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The Morning After: Impossible Foods' next project is sausage meat

Or should I say 'faux-sage'?
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Impossible Foods

Welcome back! We kick off the week with bad news for Huawei as Google complies with US government requirements regarding the phone maker, suspending the transfer of proprietary hardware and software. In better news for the planet, we go behind the scenes at Impossible Foods and the development of its non-meat meat. Burgers, it seems, were just the beginning.


How a burger maker became a "platform."
Impossible Foods' rising empire of almost-meat

Impossible says it wants to create a parallel universe of not-animal products -- not just burger patties but also steak and even eggs. "The primary goal is to effectively eliminate the use of animals in the food system," said founder and CEO Pat Brown. The big challenge is changing a fundamental cultural idea, backed by powerful industrial forces: Meat has to come from animals.


We tried the plant-based meat in a breakfast sandwich and siu mai.
Impossible Foods' next product is sausage

After three years of selling convincing plant-based burgers, Impossible Foods is on the verge of releasing its next product: sausage. For Chris Ip, Impossible cooked up a sausage patty for a breakfast sandwich and folded the ground meat into steamed siu mai, showing its versatility. The sausage is one of many new foods -- including eggs and steak -- the company has been testing the waters for as it bills itself as a "platform" for creating custom proteins rather than a vegan-burger manufacturer. It's all very Food 2.0.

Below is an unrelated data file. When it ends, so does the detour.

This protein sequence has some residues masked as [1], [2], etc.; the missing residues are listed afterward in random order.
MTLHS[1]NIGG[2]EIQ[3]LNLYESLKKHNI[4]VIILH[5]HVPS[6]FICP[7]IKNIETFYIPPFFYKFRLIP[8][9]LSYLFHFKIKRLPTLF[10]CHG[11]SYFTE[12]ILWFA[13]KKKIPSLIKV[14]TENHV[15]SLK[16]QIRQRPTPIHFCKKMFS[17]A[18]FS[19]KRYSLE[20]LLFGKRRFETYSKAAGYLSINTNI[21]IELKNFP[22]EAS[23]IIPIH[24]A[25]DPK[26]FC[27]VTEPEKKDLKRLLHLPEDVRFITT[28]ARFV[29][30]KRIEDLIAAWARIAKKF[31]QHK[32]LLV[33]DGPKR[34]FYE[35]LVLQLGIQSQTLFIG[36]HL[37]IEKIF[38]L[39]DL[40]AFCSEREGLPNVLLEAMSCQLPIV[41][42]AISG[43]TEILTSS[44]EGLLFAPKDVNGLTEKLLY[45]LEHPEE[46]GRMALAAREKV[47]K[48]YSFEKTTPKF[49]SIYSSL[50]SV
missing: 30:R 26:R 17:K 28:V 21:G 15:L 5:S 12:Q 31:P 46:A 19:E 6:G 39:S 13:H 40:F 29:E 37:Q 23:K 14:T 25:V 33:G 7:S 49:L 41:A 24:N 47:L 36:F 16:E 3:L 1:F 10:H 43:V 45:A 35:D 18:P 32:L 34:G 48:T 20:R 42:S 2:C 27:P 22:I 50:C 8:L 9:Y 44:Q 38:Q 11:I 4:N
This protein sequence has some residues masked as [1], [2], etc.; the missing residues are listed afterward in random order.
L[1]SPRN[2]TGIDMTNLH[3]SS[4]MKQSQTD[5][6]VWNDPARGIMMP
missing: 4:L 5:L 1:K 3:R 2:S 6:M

It would lose Google apps and future OS updates.
Google suspends Huawei's Android support (updated)

Reuters sources claim Google has suspended transactions with Huawei that require transferring proprietary hardware and software, hobbling much of its smartphone business outside China. It "immediately" loses access to future OS updates beyond the Android Open Source Project, according to the insider, and upcoming phones would have to go without official apps like the Google Play Store and Gmail. It's huge news for Huawei, and not in the good way.


The most basic one will set us back $9.90.
Arduino's new Nano board family is more powerful and affordable

Arduino's Nano line will soon welcome four new products. They're all small boards like the classic one, making Nano a family of small boards meant for compact projects. All the new boards boast low energy consumption and processors more powerful than the classic. Even better, they're all pretty affordable: The most basic entry, called Nano Every, is good for "everyday" projects and can replace the classic Nano.


Because we all know most children are space cadets.
Using tech to keep your kids organized and on task

Gone are the days of trusty Moleskine 18-month planners, scraps of to-do lists and family calendars hanging on the fridge. Full-time jobs and older kids mean more clubs, more appointments, more social life. Making a move to digital organization can take a load off and breathe new life into the family. Often you have the apps and software on hand -- you just need to rethink how you use them.

But wait, there's more...


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All products recommended by Engadget are selected by our editorial team, independent of our parent company. Some of our stories include affiliate links. If you buy something through one of these links, we may earn an affiliate commission.
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